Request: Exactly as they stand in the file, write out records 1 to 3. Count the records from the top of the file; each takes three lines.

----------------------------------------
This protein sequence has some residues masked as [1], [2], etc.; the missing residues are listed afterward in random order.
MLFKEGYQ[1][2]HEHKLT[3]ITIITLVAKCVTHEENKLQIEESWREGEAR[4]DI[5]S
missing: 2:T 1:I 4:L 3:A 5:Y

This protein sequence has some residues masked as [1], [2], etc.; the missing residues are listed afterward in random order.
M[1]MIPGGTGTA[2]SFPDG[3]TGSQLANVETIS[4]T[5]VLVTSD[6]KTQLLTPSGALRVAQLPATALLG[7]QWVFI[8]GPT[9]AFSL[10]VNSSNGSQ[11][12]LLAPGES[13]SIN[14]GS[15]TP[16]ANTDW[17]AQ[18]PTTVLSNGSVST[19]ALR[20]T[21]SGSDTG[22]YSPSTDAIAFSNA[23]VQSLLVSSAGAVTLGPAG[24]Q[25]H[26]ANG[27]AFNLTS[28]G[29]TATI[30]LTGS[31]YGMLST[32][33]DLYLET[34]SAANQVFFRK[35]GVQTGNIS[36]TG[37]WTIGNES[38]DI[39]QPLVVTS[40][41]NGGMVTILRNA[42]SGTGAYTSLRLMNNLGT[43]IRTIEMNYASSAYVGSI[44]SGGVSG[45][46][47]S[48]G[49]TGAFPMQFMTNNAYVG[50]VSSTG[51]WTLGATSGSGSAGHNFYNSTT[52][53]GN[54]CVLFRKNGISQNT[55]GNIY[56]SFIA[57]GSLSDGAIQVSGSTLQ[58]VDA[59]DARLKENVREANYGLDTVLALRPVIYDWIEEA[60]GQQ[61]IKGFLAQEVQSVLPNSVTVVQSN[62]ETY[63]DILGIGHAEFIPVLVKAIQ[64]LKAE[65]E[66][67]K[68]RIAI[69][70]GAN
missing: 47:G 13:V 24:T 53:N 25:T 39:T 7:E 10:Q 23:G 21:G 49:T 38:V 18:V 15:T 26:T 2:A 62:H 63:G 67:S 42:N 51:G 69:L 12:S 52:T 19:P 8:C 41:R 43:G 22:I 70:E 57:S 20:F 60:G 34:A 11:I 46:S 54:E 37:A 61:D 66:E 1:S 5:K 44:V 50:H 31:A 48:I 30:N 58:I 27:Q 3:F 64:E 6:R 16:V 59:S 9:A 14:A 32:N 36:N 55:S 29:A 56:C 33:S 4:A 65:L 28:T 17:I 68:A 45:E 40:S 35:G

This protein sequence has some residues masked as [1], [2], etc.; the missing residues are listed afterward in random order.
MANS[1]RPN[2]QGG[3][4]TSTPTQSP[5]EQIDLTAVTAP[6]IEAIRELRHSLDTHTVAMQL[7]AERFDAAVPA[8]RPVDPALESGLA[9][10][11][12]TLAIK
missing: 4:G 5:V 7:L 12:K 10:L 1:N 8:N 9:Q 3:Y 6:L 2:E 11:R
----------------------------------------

This protein sequence has some residues masked as [1], [2], etc.; the missing residues are listed afterward in random order.
MLFKEGYQ[1][2]HEHKLT[3]ITIITLVAKCVTHEENKLQIEESWREGEAR[4]DI[5]S
missing: 2:T 1:I 4:L 3:A 5:Y

This protein sequence has some residues masked as [1], [2], etc.; the missing residues are listed afterward in random order.
M[1]MIPGGTGTA[2]SFPDG[3]TGSQLANVETIS[4]T[5]VLVTSD[6]KTQLLTPSGALRVAQLPATALLG[7]QWVFI[8]GPT[9]AFSL[10]VNSSNGSQ[11][12]LLAPGES[13]SIN[14]GS[15]TP[16]ANTDW[17]AQ[18]PTTVLSNGSVST[19]ALR[20]T[21]SGSDTG[22]YSPSTDAIAFSNA[23]VQSLLVSSAGAVTLGPAG[24]Q[25]H[26]ANG[27]AFNLTS[28]G[29]TATI[30]LTGS[31]YGMLST[32][33]DLYLET[34]SAANQVFFRK[35]GVQTGNIS[36]TG[37]WTIGNES[38]DI[39]QPLVVTS[40][41]NGGMVTILRNA[42]SGTGAYTSLRLMNNLGT[43]IRTIEMNYASSAYVGSI[44]SGGVSG[45][46][47]S[48]G[49]TGAFPMQFMTNNAYVG[50]VSSTG[51]WTLGATSGSGSAGHNFYNSTT[52][53]GN[54]CVLFRKNGISQNT[55]GNIY[56]SFIA[57]GSLSDGAIQVSGSTLQ[58]VDA[59]DARLKENVREANYGLDTVLALRPVIYDWIEEA[60]GQQ[61]IKGFLAQEVQSVLPNSVTVVQSN[62]ETY[63]DILGIGHAEFIPVLVKAIQ[64]LKAE[65]E[66][67]K[68]RIAI[69][70]GAN
missing: 47:G 13:V 24:T 53:N 25:T 39:T 7:E 10:Q 23:G 21:G 49:T 38:V 18:V 15:T 26:T 2:A 62:H 63:G 67:S 42:N 51:G 69:L 12:S 52:T 19:P 8:C 41:R 43:G 22:I 70:E 57:S 20:F 60:G 34:A 11:I 46:S 54:E 37:A 61:D 66:E 1:S 5:K 44:V 50:H 31:A 48:I 30:N 58:I 27:Q 3:F 64:E 6:R 16:V 59:S 9:A 14:A 32:N 36:N 55:S 29:A 56:C 33:S 4:A 65:L 28:T 17:I 68:A 45:E 40:S 35:G

This protein sequence has some residues masked as [1], [2], etc.; the missing residues are listed afterward in random order.
MANS[1]RPN[2]QGG[3][4]TSTPTQSP[5]EQIDLTAVTAP[6]IEAIRELRHSLDTHTVAMQL[7]AERFDAAVPA[8]RPVDPALESGLA[9][10][11][12]TLAIK
missing: 4:G 5:V 7:L 12:K 10:L 1:N 8:N 9:Q 3:Y 6:L 2:E 11:R